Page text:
Flight simulator's CEO says bigger U.S. armed forces budgets are a boon - 660 CITYNEWS
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Flight simulator's CEO says bigger U.S. armed forces budgets are a boon

Last Updated Aug 14, 2018 at 3:00 pm MDT

CAE corporate headquarters are shown in Montreal on August 10, 2016. The CEO of flight simulator CAE Inc. suggested U.S. President Donald Trump's appetite for defence spending is a boon to the Montreal-based company, with newfound access to contracts tied to top-secret missions paving the runway for more revenue. THE CANADIAN PRESS/Graham Hughes

MONTREAL – The head of flight simulator company CAE Inc. said Tuesday U.S. President Donald Trump’s appetite for defence spending is a boon to the Montreal-based company, as newfound access to contracts tied to top-secret missions pave the runway for more revenue.

“On the defence side, budgets continue to be on the rise worldwide, and in the U.S. they are at historical highs,” president and CEO Marc Parent told shareholders at an annual general meeting Tuesday.

On Monday, Trump signed a $716-billion defence spending bill for 2019, an $82-billion increase from 2017 and a dramatic upswing from most Obama-era military budgets.

CAE’s acquisition of Virginia-based Alpha-Omega Change Engineering earlier this month opens the hatch to “top-secret missions,” mainly out of the U.S., Parent told reporters.

An agreement between the U.S. government and a CAE subsidiary allows a proxy board made up of two American generals and a military contractor executive to oversee the high-security contracts, he said.

“That opens up an extra $3 billion of potential market for us. So that brings our total addressable market in the world to $17 billion,” Parent said.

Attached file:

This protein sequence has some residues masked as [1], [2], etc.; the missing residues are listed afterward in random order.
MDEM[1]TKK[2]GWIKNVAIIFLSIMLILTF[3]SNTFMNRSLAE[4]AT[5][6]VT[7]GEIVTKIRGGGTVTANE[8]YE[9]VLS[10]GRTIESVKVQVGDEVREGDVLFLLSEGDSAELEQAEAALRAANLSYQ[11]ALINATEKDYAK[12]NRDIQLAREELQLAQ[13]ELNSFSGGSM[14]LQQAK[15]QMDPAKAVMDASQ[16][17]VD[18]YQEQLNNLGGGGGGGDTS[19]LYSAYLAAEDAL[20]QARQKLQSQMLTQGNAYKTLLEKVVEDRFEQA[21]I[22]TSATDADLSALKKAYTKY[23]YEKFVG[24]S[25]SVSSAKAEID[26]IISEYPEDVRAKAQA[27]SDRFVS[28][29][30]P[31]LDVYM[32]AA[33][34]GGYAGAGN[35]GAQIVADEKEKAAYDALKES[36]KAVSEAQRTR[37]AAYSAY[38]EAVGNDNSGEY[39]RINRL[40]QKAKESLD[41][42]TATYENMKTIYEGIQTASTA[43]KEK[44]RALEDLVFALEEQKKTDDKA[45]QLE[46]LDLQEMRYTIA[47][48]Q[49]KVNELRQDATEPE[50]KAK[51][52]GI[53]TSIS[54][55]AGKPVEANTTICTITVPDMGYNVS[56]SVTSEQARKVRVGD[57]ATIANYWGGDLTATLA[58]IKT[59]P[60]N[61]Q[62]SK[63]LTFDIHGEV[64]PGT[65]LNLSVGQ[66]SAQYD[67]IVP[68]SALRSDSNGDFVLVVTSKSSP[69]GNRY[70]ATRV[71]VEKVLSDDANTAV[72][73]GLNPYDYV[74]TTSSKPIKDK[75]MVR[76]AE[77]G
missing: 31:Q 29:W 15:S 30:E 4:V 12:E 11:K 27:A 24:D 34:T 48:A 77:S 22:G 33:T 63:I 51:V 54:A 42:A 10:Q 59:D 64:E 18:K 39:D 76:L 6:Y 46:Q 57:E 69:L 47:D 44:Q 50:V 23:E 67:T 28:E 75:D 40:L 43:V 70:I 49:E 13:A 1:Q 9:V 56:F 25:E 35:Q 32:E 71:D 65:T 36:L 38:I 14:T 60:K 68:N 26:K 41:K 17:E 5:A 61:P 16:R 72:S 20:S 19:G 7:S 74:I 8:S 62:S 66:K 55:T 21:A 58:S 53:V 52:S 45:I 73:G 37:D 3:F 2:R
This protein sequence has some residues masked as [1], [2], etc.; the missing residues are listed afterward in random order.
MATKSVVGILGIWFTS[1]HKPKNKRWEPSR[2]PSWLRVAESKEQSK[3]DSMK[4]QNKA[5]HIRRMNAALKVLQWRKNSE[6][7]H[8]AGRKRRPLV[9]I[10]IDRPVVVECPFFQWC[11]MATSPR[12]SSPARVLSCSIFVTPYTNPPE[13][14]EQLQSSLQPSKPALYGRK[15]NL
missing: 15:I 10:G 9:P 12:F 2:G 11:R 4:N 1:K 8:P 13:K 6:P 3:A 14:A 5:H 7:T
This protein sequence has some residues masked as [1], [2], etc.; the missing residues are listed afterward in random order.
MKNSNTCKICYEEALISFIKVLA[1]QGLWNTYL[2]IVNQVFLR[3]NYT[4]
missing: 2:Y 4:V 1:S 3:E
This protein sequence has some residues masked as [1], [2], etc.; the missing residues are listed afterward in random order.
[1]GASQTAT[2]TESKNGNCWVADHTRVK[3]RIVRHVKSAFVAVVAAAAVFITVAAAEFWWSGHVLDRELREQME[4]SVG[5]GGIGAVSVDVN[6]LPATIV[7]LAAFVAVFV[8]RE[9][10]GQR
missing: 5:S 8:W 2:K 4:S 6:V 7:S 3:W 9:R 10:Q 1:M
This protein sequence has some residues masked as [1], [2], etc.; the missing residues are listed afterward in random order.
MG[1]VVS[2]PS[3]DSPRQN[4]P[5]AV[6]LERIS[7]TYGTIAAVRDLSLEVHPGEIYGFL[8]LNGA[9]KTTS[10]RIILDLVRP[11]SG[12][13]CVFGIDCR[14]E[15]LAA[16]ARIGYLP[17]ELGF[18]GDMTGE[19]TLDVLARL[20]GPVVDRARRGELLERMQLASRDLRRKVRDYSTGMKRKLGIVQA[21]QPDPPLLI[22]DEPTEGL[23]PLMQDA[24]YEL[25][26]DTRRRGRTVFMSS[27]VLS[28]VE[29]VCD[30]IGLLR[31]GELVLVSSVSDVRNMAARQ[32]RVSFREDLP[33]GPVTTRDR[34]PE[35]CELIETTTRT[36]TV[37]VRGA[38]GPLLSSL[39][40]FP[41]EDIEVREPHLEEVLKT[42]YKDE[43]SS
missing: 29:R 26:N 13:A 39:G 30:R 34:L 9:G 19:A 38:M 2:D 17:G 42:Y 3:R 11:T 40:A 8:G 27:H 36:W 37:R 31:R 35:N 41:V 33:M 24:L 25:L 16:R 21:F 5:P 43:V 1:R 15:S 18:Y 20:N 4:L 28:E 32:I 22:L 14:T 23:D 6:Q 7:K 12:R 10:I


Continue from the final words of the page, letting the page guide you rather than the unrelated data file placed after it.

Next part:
As to what the classified missions involve, he said only, “You can speculate all day long.”

Parent defended how CAE potentially stands to benefit amidst heightened military spending south of the border, more combative language from the White House and the creation of a new armed services branch focused on fighting wars in space.

“It’s certainly not offensive,” Parent said of CAE’s training and simulator programs. “It’s for defence and security forces and search and rescue.”

“To me, there is a societal benefit to what we do. It’s to help personnel execute their mission and save lives that way,” he said. “I don’t see it negatively.”

The annual meeting at CAE’s Montreal headquarters Tuesday saw former federal finance minister John Manley named chair of the company’s 10-member board of directors. Manley, current president and CEO of the Business Council of Canada, replaces James Hankinson at the helm.

CAE, which operates in roughly three dozen countries, saw annual revenue rise five per cent year-over-year to $2.83 billion in 2018. Record order intake in the civil aviation wing fuelled the increase as that division’s operating income grew 12 per cent.

CAE also increased its dividend as it reported its first-quarter profit and revenue improved compared with a year ago.

The simulator maker says it will now pay a quarterly dividend of 10 cents per share, up from nine cents.

The increased payment to shareholders came as it reported a first-quarter profit attributable to equity holders of $69.4 million or 26 cents per diluted share for the quarter June 30.

That compared with a profit of $59.6 million or 22 cents per diluted share in the same quarter a year earlier.

Revenue in the three-month period totalled $722 million, up from $656.2 million.

Companies in this story: (TSX:CAE)